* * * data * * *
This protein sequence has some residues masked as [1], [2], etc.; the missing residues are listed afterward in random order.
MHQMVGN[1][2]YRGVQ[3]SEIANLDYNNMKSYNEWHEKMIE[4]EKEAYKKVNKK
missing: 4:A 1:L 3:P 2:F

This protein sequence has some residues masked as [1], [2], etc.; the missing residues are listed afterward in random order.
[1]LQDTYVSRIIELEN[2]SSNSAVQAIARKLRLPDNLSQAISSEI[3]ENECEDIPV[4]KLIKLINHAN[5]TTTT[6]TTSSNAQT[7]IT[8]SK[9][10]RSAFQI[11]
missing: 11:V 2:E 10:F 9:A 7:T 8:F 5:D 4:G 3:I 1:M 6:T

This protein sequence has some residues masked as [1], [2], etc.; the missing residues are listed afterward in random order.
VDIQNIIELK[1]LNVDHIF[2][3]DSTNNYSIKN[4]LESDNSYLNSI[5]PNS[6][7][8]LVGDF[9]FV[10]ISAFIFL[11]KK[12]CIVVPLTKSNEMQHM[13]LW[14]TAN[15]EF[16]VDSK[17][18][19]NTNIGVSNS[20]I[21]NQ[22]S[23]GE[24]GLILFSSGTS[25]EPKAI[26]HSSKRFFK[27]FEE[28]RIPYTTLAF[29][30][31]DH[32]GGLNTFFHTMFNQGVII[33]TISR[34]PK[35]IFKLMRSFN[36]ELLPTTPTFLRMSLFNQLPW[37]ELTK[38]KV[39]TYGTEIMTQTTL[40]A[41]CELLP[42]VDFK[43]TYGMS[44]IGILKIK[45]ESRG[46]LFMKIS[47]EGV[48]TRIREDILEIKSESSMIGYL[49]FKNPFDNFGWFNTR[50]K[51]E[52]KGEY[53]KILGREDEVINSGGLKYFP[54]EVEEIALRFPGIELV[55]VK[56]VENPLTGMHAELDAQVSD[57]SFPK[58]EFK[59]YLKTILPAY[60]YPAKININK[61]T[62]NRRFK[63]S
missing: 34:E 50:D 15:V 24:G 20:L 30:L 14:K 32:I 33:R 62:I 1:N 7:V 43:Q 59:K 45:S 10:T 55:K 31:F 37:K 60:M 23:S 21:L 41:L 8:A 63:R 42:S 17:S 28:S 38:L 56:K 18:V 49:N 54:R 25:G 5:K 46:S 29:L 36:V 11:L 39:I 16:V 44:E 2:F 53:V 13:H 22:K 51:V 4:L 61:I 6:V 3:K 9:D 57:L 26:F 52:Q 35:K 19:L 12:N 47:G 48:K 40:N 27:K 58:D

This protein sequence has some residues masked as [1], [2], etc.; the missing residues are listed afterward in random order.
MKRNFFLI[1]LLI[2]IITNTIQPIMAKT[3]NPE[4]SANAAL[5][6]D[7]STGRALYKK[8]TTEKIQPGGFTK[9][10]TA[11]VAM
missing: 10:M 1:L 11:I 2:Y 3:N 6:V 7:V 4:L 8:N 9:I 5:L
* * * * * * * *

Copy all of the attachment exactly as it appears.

This protein sequence has some residues masked as [1], [2], etc.; the missing residues are listed afterward in random order.
MHQMVGN[1][2]YRGVQ[3]SEIANLDYNNMKSYNEWHEKMIE[4]EKEAYKKVNKK
missing: 4:A 1:L 3:P 2:F

This protein sequence has some residues masked as [1], [2], etc.; the missing residues are listed afterward in random order.
[1]LQDTYVSRIIELEN[2]SSNSAVQAIARKLRLPDNLSQAISSEI[3]ENECEDIPV[4]KLIKLINHAN[5]TTTT[6]TTSSNAQT[7]IT[8]SK[9][10]RSAFQI[11]
missing: 11:V 2:E 10:F 9:A 7:T 8:F 5:D 4:G 3:I 1:M 6:T

This protein sequence has some residues masked as [1], [2], etc.; the missing residues are listed afterward in random order.
VDIQNIIELK[1]LNVDHIF[2][3]DSTNNYSIKN[4]LESDNSYLNSI[5]PNS[6][7][8]LVGDF[9]FV[10]ISAFIFL[11]KK[12]CIVVPLTKSNEMQHM[13]LW[14]TAN[15]EF[16]VDSK[17][18][19]NTNIGVSNS[20]I[21]NQ[22]S[23]GE[24]GLILFSSGTS[25]EPKAI[26]HSSKRFFK[27]FEE[28]RIPYTTLAF[29][30][31]DH[32]GGLNTFFHTMFNQGVII[33]TISR[34]PK[35]IFKLMRSFN[36]ELLPTTPTFLRMSLFNQLPW[37]ELTK[38]KV[39]TYGTEIMTQTTL[40]A[41]CELLP[42]VDFK[43]TYGMS[44]IGILKIK[45]ESRG[46]LFMKIS[47]EGV[48]TRIREDILEIKSESSMIGYL[49]FKNPFDNFGWFNTR[50]K[51]E[52]KGEY[53]KILGREDEVINSGGLKYFP[54]EVEEIALRFPGIELV[55]VK[56]VENPLTGMHAELDAQVSD[57]SFPK[58]EFK[59]YLKTILPAY[60]YPAKININK[61]T[62]NRRFK[63]S
missing: 34:E 50:D 15:V 24:G 20:L 30:L 14:K 32:I 33:R 62:I 1:N 7:V 43:Q 59:K 45:S 10:T 55:K 31:F 37:K 60:M 23:S 21:L 41:L 8:A 63:R 42:S 17:S 28:S 38:L 56:K 18:V 49:N 54:R 25:G 5:K 46:S 29:L 36:V 11:L 39:I 16:V 44:E 2:F 53:V 13:H 22:K 51:V 4:L 61:I 6:V 3:K 9:D 57:L 26:F 52:Q 35:K 19:L 12:N 47:G 48:K 40:N 27:K 58:D

This protein sequence has some residues masked as [1], [2], etc.; the missing residues are listed afterward in random order.
MKRNFFLI[1]LLI[2]IITNTIQPIMAKT[3]NPE[4]SANAAL[5][6]D[7]STGRALYKK[8]TTEKIQPGGFTK[9][10]TA[11]VAM
missing: 10:M 1:L 11:I 2:Y 3:N 6:V 7:V 4:L 8:N 9:I 5:L